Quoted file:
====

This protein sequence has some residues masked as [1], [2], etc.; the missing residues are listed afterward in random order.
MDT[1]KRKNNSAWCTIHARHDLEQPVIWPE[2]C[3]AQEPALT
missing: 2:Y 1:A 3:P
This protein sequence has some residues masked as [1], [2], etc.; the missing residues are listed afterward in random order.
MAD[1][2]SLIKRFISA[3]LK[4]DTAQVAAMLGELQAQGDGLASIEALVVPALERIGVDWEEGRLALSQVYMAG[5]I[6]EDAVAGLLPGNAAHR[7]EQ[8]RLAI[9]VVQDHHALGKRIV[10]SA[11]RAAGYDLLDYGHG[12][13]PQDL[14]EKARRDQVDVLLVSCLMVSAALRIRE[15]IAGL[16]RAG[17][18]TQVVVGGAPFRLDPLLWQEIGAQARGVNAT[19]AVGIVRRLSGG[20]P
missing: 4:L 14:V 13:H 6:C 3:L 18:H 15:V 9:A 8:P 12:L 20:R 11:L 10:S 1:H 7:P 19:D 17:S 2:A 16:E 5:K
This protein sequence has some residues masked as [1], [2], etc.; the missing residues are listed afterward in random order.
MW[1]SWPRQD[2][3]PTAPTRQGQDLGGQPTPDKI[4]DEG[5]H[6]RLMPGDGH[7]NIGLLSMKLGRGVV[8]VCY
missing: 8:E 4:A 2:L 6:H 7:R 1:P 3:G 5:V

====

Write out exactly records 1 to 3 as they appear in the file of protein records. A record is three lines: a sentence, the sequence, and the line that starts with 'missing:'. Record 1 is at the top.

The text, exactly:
This protein sequence has some residues masked as [1], [2], etc.; the missing residues are listed afterward in random order.
MDT[1]KRKNNSAWCTIHARHDLEQPVIWPE[2]C[3]AQEPALT
missing: 2:Y 1:A 3:P
This protein sequence has some residues masked as [1], [2], etc.; the missing residues are listed afterward in random order.
MAD[1][2]SLIKRFISA[3]LK[4]DTAQVAAMLGELQAQGDGLASIEALVVPALERIGVDWEEGRLALSQVYMAG[5]I[6]EDAVAGLLPGNAAHR[7]EQ[8]RLAI[9]VVQDHHALGKRIV[10]SA[11]RAAGYDLLDYGHG[12][13]PQDL[14]EKARRDQVDVLLVSCLMVSAALRIRE[15]IAGL[16]RAG[17][18]TQVVVGGAPFRLDPLLWQEIGAQARGVNAT[19]AVGIVRRLSGG[20]P
missing: 4:L 14:V 13:H 6:C 3:L 18:H 15:V 9:A 8:P 12:L 20:R 11:L 10:S 1:H 7:P 19:D 17:S 2:A 16:E 5:K
This protein sequence has some residues masked as [1], [2], etc.; the missing residues are listed afterward in random order.
MW[1]SWPRQD[2][3]PTAPTRQGQDLGGQPTPDKI[4]DEG[5]H[6]RLMPGDGH[7]NIGLLSMKLGRGVV[8]VCY
missing: 8:E 4:A 2:L 6:H 7:R 1:P 3:G 5:V